Medial Forebrain Bundle Deep Brain Stimulation for Major Depression—Preclinical and Clinical Research
- Department of Stereotactic and Functional Neurosurgery, Medical Center of the University of Freiburg, Freiburg, Germany; Medical Faculty of the University of Freiburg, Freiburg im Breisgau, Germany; Center for Deep Brain Stimulation, University of Freiburg, Freiburg im Breisgau, GermanyInterests: extension of indications for deep brain stimulation in the psychiatric spectrum; imaging-assisted deep brain stimulation; animal experimental approaches to understanding the mode of action of deep brain stimulation
The medial forebrain bundle (MFB) is a key structure for reward and motivation and has been linked to affective disorders including major depression (MD) and obsessive-compulsive disorder (OCD). Clinical studies of deep brain stimulation (DBS) that modulate the MFB system by stimulating the superolateral branch of the medial forebrain bundle (slMFB) have shown promising antidepressant efficacy. Moreover, the slMFB is an emerging target structure for OCD. Initial results have been replicated by international scientific groups with equally promising efficacy. The slMFB structure and its definition, function and nomenclature are currently a focus of scientific debate. Recent non-human primate tract tracing has confirmed the anatomy and function of this structure. Preclinical work using optogenetic manipulations and fiber-photometry read-outs has investigated dopaminergic transmission as the mechanism of MFB DBS. Clinical positron emission tomography work has discovered metabolic patterns in MD that are altered by DBS. A decade after the first clinical work on this target structure, there is now a clear need to gather the current neuroscientific evidence.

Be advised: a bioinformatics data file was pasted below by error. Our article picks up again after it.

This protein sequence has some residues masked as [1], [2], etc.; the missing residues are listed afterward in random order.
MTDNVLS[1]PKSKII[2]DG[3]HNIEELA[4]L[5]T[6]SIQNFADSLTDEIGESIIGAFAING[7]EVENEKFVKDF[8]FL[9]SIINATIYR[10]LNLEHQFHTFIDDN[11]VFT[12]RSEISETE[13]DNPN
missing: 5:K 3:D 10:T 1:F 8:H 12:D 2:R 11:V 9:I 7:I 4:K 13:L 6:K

For this special issue, we invite Neurologists, Neuroscientists, Neurosurgeons and Psychiatrists to submit their work related to MFB DBS. Clinical work on MD, OCD and other indications are equally welcome, as well as preclinical work on the mechanisms of MFB DBS that help to understand clinical efficacy.
If you are uncertain whether your work falls within the remit of this special issue, please do not hesitate to contact and discuss directly with the editors.
We look forward to receiving your submissions to help make this special issue a success!
Prof. Dr. Marco Reisert and Prof. Dr. Volker A. Coenen
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